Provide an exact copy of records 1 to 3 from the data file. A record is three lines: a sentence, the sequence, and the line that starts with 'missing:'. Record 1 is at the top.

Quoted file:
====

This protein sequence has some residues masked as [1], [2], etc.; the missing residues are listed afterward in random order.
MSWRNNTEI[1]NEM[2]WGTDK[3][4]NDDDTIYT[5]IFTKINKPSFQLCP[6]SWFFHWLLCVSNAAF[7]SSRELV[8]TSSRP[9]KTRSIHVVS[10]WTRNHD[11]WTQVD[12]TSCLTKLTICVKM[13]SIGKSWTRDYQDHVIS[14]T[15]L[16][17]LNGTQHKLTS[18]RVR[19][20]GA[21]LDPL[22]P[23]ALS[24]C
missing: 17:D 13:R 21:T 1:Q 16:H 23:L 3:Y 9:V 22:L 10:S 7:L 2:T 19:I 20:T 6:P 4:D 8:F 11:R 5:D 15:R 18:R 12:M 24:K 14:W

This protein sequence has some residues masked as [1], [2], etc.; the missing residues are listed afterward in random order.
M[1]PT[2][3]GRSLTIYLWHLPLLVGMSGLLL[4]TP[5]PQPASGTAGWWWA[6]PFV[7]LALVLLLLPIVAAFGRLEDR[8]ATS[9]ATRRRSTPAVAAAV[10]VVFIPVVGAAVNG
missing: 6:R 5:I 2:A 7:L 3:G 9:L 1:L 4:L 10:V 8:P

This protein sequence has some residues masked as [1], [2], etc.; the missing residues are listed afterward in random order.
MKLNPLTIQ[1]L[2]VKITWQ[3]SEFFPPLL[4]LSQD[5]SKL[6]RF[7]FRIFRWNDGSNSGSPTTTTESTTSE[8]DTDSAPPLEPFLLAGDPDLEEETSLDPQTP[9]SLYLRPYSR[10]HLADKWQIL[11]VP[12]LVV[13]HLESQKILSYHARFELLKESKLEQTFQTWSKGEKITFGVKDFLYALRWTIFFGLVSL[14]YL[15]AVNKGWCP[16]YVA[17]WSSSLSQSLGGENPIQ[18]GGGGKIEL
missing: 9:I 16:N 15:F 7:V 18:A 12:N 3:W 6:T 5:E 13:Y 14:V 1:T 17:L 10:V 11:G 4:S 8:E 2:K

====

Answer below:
This protein sequence has some residues masked as [1], [2], etc.; the missing residues are listed afterward in random order.
MSWRNNTEI[1]NEM[2]WGTDK[3][4]NDDDTIYT[5]IFTKINKPSFQLCP[6]SWFFHWLLCVSNAAF[7]SSRELV[8]TSSRP[9]KTRSIHVVS[10]WTRNHD[11]WTQVD[12]TSCLTKLTICVKM[13]SIGKSWTRDYQDHVIS[14]T[15]L[16][17]LNGTQHKLTS[18]RVR[19][20]GA[21]LDPL[22]P[23]ALS[24]C
missing: 17:D 13:R 21:T 1:Q 16:H 23:L 3:Y 9:V 22:L 10:S 7:L 2:T 19:I 20:T 6:P 4:D 8:F 11:R 5:D 15:R 18:R 12:M 24:K 14:W

This protein sequence has some residues masked as [1], [2], etc.; the missing residues are listed afterward in random order.
M[1]PT[2][3]GRSLTIYLWHLPLLVGMSGLLL[4]TP[5]PQPASGTAGWWWA[6]PFV[7]LALVLLLLPIVAAFGRLEDR[8]ATS[9]ATRRRSTPAVAAAV[10]VVFIPVVGAAVNG
missing: 6:R 5:I 2:A 7:L 3:G 9:L 1:L 4:L 10:V 8:P

This protein sequence has some residues masked as [1], [2], etc.; the missing residues are listed afterward in random order.
MKLNPLTIQ[1]L[2]VKITWQ[3]SEFFPPLL[4]LSQD[5]SKL[6]RF[7]FRIFRWNDGSNSGSPTTTTESTTSE[8]DTDSAPPLEPFLLAGDPDLEEETSLDPQTP[9]SLYLRPYSR[10]HLADKWQIL[11]VP[12]LVV[13]HLESQKILSYHARFELLKESKLEQTFQTWSKGEKITFGVKDFLYALRWTIFFGLVSL[14]YL[15]AVNKGWCP[16]YVA[17]WSSSLSQSLGGENPIQ[18]GGGGKIEL
missing: 9:I 16:N 15:F 7:V 18:A 12:N 3:W 6:T 5:E 13:Y 14:V 1:T 17:L 10:V 11:G 4:S 8:E 2:K